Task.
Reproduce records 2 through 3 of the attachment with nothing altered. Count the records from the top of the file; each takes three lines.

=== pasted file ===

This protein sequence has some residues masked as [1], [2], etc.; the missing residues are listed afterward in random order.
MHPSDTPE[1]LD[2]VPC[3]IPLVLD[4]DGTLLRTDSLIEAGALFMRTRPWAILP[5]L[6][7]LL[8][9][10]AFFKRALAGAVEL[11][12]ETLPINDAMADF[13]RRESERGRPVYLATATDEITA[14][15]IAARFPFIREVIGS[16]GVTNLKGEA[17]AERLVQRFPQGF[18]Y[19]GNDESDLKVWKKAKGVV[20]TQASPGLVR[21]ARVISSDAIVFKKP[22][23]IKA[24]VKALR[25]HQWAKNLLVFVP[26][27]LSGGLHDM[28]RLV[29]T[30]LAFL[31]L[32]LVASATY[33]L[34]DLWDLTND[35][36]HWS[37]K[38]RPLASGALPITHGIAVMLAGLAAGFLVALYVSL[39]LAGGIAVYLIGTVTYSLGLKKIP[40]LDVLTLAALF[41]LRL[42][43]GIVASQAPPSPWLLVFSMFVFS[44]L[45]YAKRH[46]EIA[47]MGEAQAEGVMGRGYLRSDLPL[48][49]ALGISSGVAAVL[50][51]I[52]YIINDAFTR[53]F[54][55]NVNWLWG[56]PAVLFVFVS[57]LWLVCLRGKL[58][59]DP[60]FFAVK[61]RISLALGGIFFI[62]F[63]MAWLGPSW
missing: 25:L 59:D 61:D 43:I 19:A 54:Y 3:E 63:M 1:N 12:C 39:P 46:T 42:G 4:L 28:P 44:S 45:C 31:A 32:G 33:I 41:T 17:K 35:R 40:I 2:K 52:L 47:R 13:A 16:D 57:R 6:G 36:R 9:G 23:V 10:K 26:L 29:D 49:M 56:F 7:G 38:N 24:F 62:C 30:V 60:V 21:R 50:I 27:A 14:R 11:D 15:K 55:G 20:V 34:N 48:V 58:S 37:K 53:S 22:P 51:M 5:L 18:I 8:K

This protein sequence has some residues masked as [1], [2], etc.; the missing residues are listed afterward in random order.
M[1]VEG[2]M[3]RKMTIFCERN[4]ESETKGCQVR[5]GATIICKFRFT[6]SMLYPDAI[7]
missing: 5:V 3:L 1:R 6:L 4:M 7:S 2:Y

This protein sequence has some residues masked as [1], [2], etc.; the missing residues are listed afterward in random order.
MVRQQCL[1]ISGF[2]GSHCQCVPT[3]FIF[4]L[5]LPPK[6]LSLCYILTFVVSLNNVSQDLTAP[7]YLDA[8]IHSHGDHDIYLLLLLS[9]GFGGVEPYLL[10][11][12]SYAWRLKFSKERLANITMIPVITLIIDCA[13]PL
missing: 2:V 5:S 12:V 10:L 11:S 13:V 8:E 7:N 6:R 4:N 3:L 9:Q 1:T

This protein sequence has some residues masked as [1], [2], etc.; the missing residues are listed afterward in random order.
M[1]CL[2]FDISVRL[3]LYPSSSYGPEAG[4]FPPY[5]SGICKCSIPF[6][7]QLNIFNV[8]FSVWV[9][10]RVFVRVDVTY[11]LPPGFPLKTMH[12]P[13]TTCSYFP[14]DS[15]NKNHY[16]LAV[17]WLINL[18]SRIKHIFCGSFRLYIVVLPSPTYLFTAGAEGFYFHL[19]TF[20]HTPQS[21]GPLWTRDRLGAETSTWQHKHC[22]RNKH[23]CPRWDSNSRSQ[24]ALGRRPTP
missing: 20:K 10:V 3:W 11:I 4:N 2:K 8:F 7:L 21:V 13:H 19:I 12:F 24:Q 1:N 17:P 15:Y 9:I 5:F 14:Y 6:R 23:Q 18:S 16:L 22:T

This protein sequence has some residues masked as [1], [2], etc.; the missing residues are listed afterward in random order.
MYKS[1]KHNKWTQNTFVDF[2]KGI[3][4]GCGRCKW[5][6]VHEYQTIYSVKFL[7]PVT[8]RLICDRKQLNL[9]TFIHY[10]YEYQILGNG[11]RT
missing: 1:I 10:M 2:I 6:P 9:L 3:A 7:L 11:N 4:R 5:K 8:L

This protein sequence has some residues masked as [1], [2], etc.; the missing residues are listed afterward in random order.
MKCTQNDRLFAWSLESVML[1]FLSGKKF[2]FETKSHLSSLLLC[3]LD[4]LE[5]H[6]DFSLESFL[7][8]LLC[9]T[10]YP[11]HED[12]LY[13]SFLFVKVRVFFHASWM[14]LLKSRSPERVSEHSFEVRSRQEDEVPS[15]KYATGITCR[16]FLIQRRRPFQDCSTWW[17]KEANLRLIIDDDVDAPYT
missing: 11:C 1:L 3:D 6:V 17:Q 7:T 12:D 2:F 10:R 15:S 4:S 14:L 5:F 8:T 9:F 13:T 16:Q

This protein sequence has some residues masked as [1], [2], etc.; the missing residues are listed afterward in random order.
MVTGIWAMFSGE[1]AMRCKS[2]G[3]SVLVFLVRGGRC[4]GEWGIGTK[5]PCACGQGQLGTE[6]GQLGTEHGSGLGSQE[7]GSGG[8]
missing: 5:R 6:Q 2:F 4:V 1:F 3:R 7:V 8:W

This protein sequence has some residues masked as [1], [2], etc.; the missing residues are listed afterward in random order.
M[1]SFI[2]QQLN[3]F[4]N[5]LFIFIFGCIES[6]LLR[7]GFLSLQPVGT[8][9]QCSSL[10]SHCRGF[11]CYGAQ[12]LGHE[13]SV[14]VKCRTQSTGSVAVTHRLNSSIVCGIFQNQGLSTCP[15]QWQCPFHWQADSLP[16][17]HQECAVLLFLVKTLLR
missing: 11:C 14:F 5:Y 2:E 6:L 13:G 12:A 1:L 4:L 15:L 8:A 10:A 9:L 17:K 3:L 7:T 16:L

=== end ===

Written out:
This protein sequence has some residues masked as [1], [2], etc.; the missing residues are listed afterward in random order.
M[1]VEG[2]M[3]RKMTIFCERN[4]ESETKGCQVR[5]GATIICKFRFT[6]SMLYPDAI[7]
missing: 5:V 3:L 1:R 6:L 4:M 7:S 2:Y

This protein sequence has some residues masked as [1], [2], etc.; the missing residues are listed afterward in random order.
MVRQQCL[1]ISGF[2]GSHCQCVPT[3]FIF[4]L[5]LPPK[6]LSLCYILTFVVSLNNVSQDLTAP[7]YLDA[8]IHSHGDHDIYLLLLLS[9]GFGGVEPYLL[10][11][12]SYAWRLKFSKERLANITMIPVITLIIDCA[13]PL
missing: 2:V 5:S 12:V 10:L 11:S 13:V 8:E 7:N 6:R 4:N 3:L 9:Q 1:T